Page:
There were instances of two sisters from the same family joining the Order. Some families had a sister in the Clewer Community and a brother in the Society of St John the Evangelist. Father Maturin was the brother of Sister Fidelia and Sister Johanna, and Father Congreve was the brother of Sister Selina. Thus there were several links between the Clewer Sisters and Ss Mary & John parish.
Father Scott, second vicar of SS Mary & John, invited the Clewer Sisters to the parish in 1890. Initially two Sisters, Sister Cordelia and Sister Catherine Esther, moved to East Oxford. They mainly worked in the local schools and among some of the organizations set up for women and children. As the parish expanded they took on more work in the neighbourhood. From 1904 the Sisters lived at 14 Magdalen Road. They advertised their services in the parish year book in the 1920s, offering visits, help and other information.
In 1860 the Community had taken over the supervision of Manor House, an institution providing refuge for girls and women. This accommodation was owned by Merton College and situated in Holywell. The Manor House was transferred to Littlemore in 1929 and became St Mary's Home until it closed in 1949. Girls who were rescued and stayed within the community were known as Magdalens. When St Basil's Home for Aged Women opened in 1891 on the Iffley Road, some of the Magdalens went to work there. In December 1936 the Clewer Sisters left the Mission House in Magdalen Road.
Sisterhood of the Holy Childhood
left: House of the Sisters of the Holy Childhood, Marston Street
right: Memorial to Sisters of the Holy Childhood
The Society of St John the Evangelist recruited female teachers to form a religious community to devote their time to teaching in elementary schools. In 1895, two qualified experienced teachers became novices and moved into Marston Street to start the Sisterhood of the Holy Childhood. Other sisters followed, and since the Sisterhood was expanding, in 1897 the houses at 9 and 10 Marston Street were purchased for them by the Society of St John the Evangelist. All Sisterhood teachers had to be qualified as assistant teachers under S 50 of the Education Code. The sisters received maintenance costs from the schools in which they taught, which was much less than other teachers received The money earned by the sisters was paid into a common fund.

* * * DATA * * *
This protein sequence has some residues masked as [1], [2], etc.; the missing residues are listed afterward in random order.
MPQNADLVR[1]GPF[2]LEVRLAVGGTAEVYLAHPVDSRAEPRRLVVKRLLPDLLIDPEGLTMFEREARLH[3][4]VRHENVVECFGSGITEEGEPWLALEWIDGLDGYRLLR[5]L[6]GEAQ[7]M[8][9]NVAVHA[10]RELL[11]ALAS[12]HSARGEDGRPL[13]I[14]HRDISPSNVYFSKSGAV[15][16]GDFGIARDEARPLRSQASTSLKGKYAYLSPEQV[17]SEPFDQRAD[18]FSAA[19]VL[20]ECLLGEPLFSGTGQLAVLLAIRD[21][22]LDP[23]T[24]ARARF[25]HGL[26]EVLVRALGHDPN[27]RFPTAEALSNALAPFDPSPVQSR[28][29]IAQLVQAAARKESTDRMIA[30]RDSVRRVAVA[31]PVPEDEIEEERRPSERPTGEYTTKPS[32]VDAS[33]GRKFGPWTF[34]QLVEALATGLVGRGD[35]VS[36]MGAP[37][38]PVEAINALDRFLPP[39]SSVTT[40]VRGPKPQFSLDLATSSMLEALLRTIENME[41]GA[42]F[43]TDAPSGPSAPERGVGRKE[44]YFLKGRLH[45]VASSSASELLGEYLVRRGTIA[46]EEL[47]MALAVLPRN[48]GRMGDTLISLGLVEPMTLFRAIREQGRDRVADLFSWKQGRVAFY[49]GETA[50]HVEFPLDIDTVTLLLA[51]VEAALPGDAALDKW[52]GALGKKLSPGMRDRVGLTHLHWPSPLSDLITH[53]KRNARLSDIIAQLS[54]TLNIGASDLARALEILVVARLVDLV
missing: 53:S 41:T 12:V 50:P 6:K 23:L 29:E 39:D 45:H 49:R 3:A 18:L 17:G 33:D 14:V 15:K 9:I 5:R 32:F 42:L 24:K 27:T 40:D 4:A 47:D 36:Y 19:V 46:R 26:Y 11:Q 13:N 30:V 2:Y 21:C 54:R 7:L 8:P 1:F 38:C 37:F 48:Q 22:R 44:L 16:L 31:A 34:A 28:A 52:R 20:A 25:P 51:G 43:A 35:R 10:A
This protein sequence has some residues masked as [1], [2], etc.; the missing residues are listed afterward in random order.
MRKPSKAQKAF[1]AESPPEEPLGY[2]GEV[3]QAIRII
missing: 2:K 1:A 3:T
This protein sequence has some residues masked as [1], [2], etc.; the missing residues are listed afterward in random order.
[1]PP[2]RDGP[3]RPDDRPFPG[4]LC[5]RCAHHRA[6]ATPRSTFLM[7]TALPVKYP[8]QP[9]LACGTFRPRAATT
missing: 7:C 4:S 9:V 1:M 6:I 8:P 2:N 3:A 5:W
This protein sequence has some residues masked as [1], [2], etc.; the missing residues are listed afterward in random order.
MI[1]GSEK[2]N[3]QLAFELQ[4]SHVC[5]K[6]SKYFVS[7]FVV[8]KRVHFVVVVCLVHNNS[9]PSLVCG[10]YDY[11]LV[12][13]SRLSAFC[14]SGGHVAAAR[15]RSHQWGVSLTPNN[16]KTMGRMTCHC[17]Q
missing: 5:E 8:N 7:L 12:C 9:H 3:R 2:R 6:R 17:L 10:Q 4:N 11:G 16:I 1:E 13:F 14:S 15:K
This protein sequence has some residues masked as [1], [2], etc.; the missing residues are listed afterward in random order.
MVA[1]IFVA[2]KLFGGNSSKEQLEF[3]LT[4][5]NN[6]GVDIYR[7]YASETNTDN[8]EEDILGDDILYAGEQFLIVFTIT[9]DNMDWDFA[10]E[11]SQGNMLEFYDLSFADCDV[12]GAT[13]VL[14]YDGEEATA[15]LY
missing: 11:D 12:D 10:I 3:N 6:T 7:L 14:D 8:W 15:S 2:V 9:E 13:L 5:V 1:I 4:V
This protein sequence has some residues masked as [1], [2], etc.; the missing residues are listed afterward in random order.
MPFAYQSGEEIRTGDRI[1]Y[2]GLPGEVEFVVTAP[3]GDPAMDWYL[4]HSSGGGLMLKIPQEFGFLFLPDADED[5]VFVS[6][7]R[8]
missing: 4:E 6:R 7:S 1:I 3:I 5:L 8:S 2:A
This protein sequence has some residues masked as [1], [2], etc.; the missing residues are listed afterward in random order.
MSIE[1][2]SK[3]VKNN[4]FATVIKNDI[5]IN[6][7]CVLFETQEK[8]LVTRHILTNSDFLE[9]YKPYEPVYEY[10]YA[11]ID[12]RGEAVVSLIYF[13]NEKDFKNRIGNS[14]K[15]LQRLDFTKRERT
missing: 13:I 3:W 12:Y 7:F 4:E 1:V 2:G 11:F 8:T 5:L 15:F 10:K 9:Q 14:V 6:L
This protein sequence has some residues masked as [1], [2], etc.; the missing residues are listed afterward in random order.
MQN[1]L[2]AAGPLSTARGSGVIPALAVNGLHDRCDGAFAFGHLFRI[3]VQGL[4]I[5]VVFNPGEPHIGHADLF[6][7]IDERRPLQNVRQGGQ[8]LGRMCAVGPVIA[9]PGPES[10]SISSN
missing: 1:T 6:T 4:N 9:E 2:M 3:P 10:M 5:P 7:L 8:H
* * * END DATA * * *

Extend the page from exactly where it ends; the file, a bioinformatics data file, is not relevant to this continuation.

All Saints Sisters of the Poor
Cross worn by
All Saints Sisters of the Poor
Drawing by M.Cullen
The Society of All Saints Sisters of the Poor was one of the first Anglican Sisterhoods to be established. It was founded in London by Harriet Brownlow Byron. She attended Margaret Chapel in West London where the parish priest was William Upton Richards. Mr Upton Richards had been involved with the Park Village West, a Sisterhood founded in 1845. In the same year, Harriet Brownlow Byron met Mr Upton Richards and received spiritual guidance from him. She began district visiting in the parish and supervised a district poor school for a while. Earlier she had undertaken nurse's training. In September 1851 a house in Mortimer Street was acquired that later became St Elizabeth's Home. October 18, 1851 is the Foundation Day for the All Saints Sisters of the Poor as this was the day that Harriet Brownlow Byron began to live in the house. She was joined by Sarah Easton on 27 December - the beginning of the community. The primary religious vocation of the Sisterhood was to 'provide a Religious Asylum for aged and infirm persons in destitute circumstances.' Gradually more joined the community, but in the first years those who arrived were in need of help or care. Harriet Brownlow Byron, Sarah Easton and Ellen Wilson were professed by Mr Upton Richards on 5 May 1856. On 3 August of that year, Harriet Brownlow Byron was elected a 'Mother for life' of the Society of the Sisters of the Poor. The next day the community, including Sisters, orphans, aged women, incurables and girls in training moved to Margaret Street. The new building was blessed and the Superior installed by the Bishop of Oxford, Samuel Wilberforce, accompanied by the Reverend TT Carter, the Rector of Clewer.
As the community expanded there was a mixture of those needing help and care alongside a growing number of novices. A dispensary was established where sick poor people had their sores and wounds dressed and medicines were also distributed. Bodies were bought to the mortuary chapel before burial. Eventually the incurables were cared for in St Elizabeth's Home in Mortimer Street.